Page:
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Alec Cowan

Producer, Soundside


Alec Cowan is a producer for Soundside. His interests have brought many eclectic stories to the program, and his segments gravitate toward history, technology, arts and culture, and the environment. After reporting a handful of stories aboard Puget Sound, he's proud to be KUOW's unofficial "boat guy."

Prior to joining Soundside, Alec wore many hats at KUOW. He was a producer for The Record with Bill Radke, and was the producer of Primed season two and three. He also reported and produced an episode of SoundQs detailing how prohibition forever changed Seattle policing and assisted with reporting a breakthrough cold case solved with the use of genetic genealogy.

Before joining KUOW Alec worked in NPR's Story Lab, where he helped pilot the Louder Than A Riot podcast on hip-hop and mass incarceration and assisted in producing a story on volunteerism in Iraq for Rough Translation. Originally from Grand Junction, Colorado, his roots in the Northwest begin in Eugene, where he studied English and philosophy at the University of Oregon and worked as a news reporter for NPR member station KLCC. He is likely neglecting his saxophone, growing book collection, and expanding personal project list in favor of boosting his online Xbox ranking instead.

Location: Seattle

Languages Spoken: English

Pronouns: he/him/his


  • caption: From turtle crossings to butterfly migrations, "Crossings" covers the ways in which roads damage -- and benefit -- ecosystems across the country.

    Hear it Again: Roads devastated our ecosystems. But they might also save them

    There’s something so romantic about roads, if you’re a human. Nature might have something else to say about them. While connecting people and communities, roads have rerouted centuries-old migration routes. Roads grant us access to some of the most scenic corners of the planet, and at the same time, offer access to their destruction.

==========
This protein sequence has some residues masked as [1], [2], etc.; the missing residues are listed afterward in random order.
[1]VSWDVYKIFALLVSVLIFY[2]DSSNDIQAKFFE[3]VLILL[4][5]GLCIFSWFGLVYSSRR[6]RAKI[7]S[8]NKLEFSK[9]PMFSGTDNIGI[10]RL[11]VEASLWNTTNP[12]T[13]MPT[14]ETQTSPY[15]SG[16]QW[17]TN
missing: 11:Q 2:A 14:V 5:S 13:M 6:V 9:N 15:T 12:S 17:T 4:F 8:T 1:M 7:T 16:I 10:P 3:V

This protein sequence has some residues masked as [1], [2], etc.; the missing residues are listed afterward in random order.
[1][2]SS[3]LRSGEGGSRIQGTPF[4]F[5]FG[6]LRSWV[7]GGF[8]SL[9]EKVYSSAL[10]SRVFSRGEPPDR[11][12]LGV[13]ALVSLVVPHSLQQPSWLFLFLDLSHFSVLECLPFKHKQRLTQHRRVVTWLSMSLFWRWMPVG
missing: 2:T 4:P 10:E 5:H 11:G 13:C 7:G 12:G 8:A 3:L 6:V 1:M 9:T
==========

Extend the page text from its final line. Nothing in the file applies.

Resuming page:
• caption: Scott Welton (left), Suzanne Elshult (right), and Kili (center) stand in a field as the group searches for potential remains at Mool-Mool, or Fort Simcoe Historical State Park.

    With dogs and radar, volunteers search for remains at Mool-Mool, or Fort Simcoe State Park

    Since time immemorial, Native Tribes in the Columbia Basin met at a village crossroads called Mool-Mool. In the wake of the Yakama Treaty of 1855, the site was of continual use as a U.S. military outpost, and for decades, the grounds included a boarding school operated by the Bureau of Indian Affairs, where children from the Yakama Nation were forced to attend. Today, volunteers and Yakama descendants are searching the 200-acre park for their relatives' remains.

  • caption: The SS Dix in Puget Sound, 1904-1906.

    Local explorers believe they've found Puget Sound's deadliest shipwreck

    In 1906, the Steamship Dix was shuttling passengers from Colman Dock to Port Blakely when it crossed the path of the SS Jeanie. After the SS Jeanie rolled the SS Dix, the latter's passengers scrambled for safety, with dozens tragically sinking aboard the vessel. More than 100 years later, local shipwreck enthusiasts believe they've found the steamer's resting place in Elliott Bay.

  • caption: Located just West of Capitol Hill's Volunteer Park, Steissguth Gardens began as a hobby for two gardeners and has since become a public garden overseen by the City of Seattle.

    The love story that grew Seattle's 'secret garden'

    Since 1972, the Streissguth Gardens have become one of Seattle’s most unique landmarks. The gardens take up a full acre of hillside just west of Capitol Hill’s Volunteer Park. If you’ve spent a morning running up the long Blaine Street Stairs, you’ve passed right by the gardens. But the story of how this unorthodox public garden came to be is one of coincidence, love, and perhaps a bit of magic.

  • caption: Dried Psilocybe mushrooms on a glass plate.

    Following near disaster for Alaska Airlines, concern over 'magic mushrooms' grows

    After passing over Astoria, OR earlier this month, passengers on an Alaska Airlines flight from Everett to San Francisco were told their flight was being diverted. According to court documents, an off-duty pilot attempted to pull a fire suppression lever, which would have effectively turned the plane into a glider. He later told police that his mental health had been declining for months, he was dehydrated and sleep-deprived. He also said he’d taken psychedelic mushrooms 48 hours prior to the flight.

  • Hans Jurgen Mager Ec Ygztiv 0 Unsplash

    Scientists hope new research linking polar bear deaths and climate change will help protect arctic wildlife

    For 15 years, a federal standard has prevented regulators from considering planet-warming emissions when enforcing the Endangered Species Act, a federal law aimed at protecting species at risk of extinction. But now, researchers at the University of Washington and Polar Bears International believe they’ve found a way to close that loophole. It's a finding that they hope will actually protect polar bears — the poster children for climate change — for real this time.